- motorized pots :  ;D expensive but cool
- an endless encoder and a led ring around the pot telling you what is the actual value

(I told you i was planning to build a midi device to keep my question simple, but actually it could do OSC as well, which is not limited to numbers between 0 and 127, but basically between what you want and what you want :) )

That's why i'm really looking towards endless rotary encoders.

I want them to be touch-sensitive because i need to trig some functions just by touching the knobs and not having to turn them.

My friend agreed today to open his Neuronium so we can look inside for clues on how it's made.
I think we could maybe achieve touch-sensitive rotary encoders by trying to replace the aluminium foil (in the playground page) by the metal rod of the pot... That would be a good start. I'll keep you posted on that.

Ran Talbott

so all you need is a tactile feedback

You may find that you need more "tactile feedback" than you can get from a capacitive control:  as you mentioned,  people aren't always looking at the controls as they use them.  Capacitive switches make it easy for an accidental touch to trigger something,  and make it hard to have the equivalent of "home" keys on a a typewriter keyboard.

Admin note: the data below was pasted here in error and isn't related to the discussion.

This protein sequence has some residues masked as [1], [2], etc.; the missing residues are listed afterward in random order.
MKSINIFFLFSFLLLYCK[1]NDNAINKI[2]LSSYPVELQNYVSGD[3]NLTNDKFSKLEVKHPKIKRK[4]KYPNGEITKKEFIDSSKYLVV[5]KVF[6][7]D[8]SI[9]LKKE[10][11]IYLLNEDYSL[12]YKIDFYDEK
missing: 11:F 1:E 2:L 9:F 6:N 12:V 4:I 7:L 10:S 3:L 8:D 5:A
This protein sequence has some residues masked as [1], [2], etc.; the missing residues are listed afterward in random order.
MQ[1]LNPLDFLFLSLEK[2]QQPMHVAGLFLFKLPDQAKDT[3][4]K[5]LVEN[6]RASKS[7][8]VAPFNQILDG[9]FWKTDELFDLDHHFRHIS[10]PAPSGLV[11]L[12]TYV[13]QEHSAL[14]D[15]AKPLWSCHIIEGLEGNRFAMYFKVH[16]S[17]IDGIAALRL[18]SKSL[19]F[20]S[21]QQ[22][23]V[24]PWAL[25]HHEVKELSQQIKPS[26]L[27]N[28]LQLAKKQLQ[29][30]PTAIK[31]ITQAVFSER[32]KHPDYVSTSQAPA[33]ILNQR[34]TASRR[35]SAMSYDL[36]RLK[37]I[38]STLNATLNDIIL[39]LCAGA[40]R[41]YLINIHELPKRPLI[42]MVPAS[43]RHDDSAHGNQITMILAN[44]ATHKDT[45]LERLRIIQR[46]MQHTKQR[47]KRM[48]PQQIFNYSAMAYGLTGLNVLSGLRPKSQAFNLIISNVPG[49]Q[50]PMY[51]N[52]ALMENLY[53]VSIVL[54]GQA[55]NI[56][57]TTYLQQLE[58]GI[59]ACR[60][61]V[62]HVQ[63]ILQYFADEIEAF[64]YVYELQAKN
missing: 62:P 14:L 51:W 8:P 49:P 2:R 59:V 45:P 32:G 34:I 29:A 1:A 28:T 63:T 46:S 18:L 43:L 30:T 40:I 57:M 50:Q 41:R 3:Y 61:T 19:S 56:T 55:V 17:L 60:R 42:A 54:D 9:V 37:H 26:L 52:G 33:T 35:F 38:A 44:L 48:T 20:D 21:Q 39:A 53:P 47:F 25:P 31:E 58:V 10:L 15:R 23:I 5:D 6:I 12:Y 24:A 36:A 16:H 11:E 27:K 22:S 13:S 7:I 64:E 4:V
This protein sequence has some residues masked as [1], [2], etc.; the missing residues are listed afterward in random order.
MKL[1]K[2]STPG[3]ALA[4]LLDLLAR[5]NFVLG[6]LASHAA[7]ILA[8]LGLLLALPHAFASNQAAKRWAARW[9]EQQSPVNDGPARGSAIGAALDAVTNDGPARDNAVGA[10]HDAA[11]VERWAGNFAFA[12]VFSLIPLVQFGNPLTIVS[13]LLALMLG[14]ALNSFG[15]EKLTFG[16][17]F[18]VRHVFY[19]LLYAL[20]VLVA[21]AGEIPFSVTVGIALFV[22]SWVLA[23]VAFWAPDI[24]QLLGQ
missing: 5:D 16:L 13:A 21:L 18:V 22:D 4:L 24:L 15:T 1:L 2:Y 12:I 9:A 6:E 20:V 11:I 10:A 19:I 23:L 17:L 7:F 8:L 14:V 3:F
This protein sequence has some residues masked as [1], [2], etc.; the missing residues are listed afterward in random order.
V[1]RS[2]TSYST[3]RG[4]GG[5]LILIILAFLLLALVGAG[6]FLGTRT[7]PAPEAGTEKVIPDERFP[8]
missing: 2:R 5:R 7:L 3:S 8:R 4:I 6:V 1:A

Sparkfun sells those "film" pots that are similar to a touchscreen,  and actually require a little pressure to activate.  They may be better for your purposes.


Dec 19, 2010, 05:02 pm Last Edit: Dec 19, 2010, 05:20 pm by dwan Reason: 1
Why do I really need touch-sensitive endless rotary encoders :
- i really like endless encoders.
- i want to be able to select one of them just by touching it. I own a control surface fitted with endless encoders (BCR2000) and in order to select a pot i have to slightly turn it thus changing its value. That sucks. I don't want to add a switch near the pot to select it and i don't want to have to touch anything but the pot itself to select it. I just want to display the value of a pot by touching it. Some encoders of my BCR2000 are fitted with built-in switches. They're cool but somewhat hard to push. I don't like this way to select a pot.

I found several ways to achieve touch-sensing, but none related to the use of potentiometers or rotary encoders so far... I suppose i need to find to way to electrically connect the rod of an endless rotary encoder to a touch-sensing circuit without preventing its rotation.


A quick update :
I did open the neuronium. It's fitted with classic tiny alpha pot B 20k. The metal rod is not steadily connected to ground.
One curious thing : it looks like there is a transistor in the path of the V+ pin of the pot. I took 2 pictures of the board (front and back, same scale), so maybe someone will find out. The blue-green led near the pot lights on when you touch the pot. I tried to touch the pot through my clothes and with my index's nail, it only works with skin.
pictures : http://notsocomplicated.org/share/neuronium.zip